One of the things that frequently gets criticised in “Planet of the Spiders” is the over-use of CSO to create Metebelis 3 in-studio, and the harsh lighting and unflattering arrangement of the female spiders’ conference room, which has them lined up in a semi-circle on little shelves. In the all-white set under harsh studio lights, they look like static participants on a game show, or, as Terrence Dicks mentions on the commentary track, like items on a shelf in a supermarket – ‘get your spiders here, two-for-one, special offer!’ Intrinsically daft as this is, I’ve always rather loved the utter bizarreness of it. It’s so much more weird and alien than if the designers had gone down the tiresomely obvious route of making the spiders’ lair all dark and cave-like and full of cobwebs. Instead it looks like something you’d see in “The Mighty Boosh”. The same goes for the CSO backdrops of Metebelis 3, created using pictures of Monument Valley and looking like a psychedelic, yellow-fringed (thanks to the CSO) Hawkwind album cover. Of course they don’t look realistic, but then why should alien worlds conform to our notions of realism? The only place the series falls down for me is in the rather hackneyed human tribe inhabitants who are the slaves of the spiders. All of them speak in cod summerset accents for some peculiar reason, and are costumed in an oddball mixture of ancient Mexican tribal chic with hippy sheepskin, with Jason King moustaches in the case of guest star Gareth Hunt! Some of the acting performances are dire, with Jenny Laird (“Black Narcissus”, “Village of the Damned”) not exactly giving the best performance of her career here, while the extras have a habit of giggling in the background during several of the studio shots.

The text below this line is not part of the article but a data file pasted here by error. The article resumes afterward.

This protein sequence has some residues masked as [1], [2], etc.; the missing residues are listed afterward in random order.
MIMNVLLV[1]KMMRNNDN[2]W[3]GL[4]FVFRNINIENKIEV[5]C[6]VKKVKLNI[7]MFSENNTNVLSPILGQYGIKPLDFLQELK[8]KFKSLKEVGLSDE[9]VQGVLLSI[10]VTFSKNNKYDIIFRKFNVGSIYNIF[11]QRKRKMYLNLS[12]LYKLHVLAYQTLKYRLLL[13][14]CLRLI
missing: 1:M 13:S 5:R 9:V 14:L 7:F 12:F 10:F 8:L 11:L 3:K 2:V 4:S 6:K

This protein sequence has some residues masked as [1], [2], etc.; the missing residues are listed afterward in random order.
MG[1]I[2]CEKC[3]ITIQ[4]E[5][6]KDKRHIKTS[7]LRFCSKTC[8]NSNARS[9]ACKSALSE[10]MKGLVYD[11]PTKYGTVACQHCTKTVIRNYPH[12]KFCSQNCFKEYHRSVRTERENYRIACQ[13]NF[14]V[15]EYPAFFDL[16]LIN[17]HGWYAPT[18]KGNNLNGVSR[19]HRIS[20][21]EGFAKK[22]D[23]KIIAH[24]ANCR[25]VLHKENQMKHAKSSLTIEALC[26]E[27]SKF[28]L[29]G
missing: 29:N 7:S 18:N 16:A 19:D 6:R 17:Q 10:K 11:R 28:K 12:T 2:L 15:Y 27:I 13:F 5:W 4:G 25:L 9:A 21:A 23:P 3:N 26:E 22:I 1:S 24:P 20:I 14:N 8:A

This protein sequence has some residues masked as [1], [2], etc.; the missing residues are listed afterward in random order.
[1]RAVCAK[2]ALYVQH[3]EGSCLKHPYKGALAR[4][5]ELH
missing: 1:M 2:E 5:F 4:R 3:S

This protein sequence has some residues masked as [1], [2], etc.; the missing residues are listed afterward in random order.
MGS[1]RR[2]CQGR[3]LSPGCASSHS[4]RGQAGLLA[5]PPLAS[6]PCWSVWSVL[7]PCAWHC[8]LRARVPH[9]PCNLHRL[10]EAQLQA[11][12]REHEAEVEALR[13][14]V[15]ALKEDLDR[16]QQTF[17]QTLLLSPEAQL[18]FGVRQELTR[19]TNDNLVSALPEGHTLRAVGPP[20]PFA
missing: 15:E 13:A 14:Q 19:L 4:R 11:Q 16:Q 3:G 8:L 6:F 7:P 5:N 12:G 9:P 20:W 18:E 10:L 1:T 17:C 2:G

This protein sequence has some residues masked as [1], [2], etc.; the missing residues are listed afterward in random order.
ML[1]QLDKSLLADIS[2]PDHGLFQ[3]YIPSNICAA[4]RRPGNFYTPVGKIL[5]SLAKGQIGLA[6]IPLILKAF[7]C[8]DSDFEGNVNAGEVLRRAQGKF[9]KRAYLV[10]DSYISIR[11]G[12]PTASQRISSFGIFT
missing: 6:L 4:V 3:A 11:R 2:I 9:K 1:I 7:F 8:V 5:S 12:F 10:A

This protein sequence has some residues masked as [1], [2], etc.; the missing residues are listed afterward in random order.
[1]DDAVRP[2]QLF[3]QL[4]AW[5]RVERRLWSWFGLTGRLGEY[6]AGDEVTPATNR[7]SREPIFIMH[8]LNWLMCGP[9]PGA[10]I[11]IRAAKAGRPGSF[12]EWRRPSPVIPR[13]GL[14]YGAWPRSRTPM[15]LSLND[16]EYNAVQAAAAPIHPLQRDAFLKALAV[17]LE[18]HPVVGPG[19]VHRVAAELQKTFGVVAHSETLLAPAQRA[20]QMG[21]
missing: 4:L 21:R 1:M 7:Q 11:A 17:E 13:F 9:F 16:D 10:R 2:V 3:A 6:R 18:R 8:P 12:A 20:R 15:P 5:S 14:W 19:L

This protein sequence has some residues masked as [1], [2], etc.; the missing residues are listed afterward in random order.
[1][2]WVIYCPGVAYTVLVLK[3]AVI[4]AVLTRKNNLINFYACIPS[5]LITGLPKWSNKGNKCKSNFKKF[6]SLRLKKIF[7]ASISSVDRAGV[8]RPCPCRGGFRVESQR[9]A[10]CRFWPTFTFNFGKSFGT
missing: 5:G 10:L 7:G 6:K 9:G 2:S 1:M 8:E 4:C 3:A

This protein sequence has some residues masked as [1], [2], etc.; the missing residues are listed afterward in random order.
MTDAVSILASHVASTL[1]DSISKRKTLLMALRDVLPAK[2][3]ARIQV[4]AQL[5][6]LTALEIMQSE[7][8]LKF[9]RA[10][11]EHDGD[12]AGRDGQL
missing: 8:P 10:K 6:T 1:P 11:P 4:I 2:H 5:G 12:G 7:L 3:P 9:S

Nevertheless, elsewhere there are many classic moments, particularly between the Brig and the Doctor early on, when Professor Glegg’s mind reading act threatens to reveal some juicy gossip about the Brigadier’s past; and when Tommy (John Kane), the mentally handicapped help at the Buddhist retreat, is transformed by the powers of the crystal into a sensitive soul who reads William Blake. As writer Robert Slowman attests, this does reveal some slightly dodgy attitudes and assumptions about the mentally handicapped, but John Kane’s performance helps bring to light the good intentions behind the idea, and Tommy is one of the great heroic figures of the story, precisely because of his unworldly innocence and egoless acceptance. “Planet of the Spiders” will always be one of Doctor Who’s finest moments for me: flawed yes, but strange, moving, absurd, action-packed and, ultimately hopeful -- as it heralds a new beginning as well as summing up everything good about the previous four years. This is one DVD every Doctor Who fan should be making a beeline to own.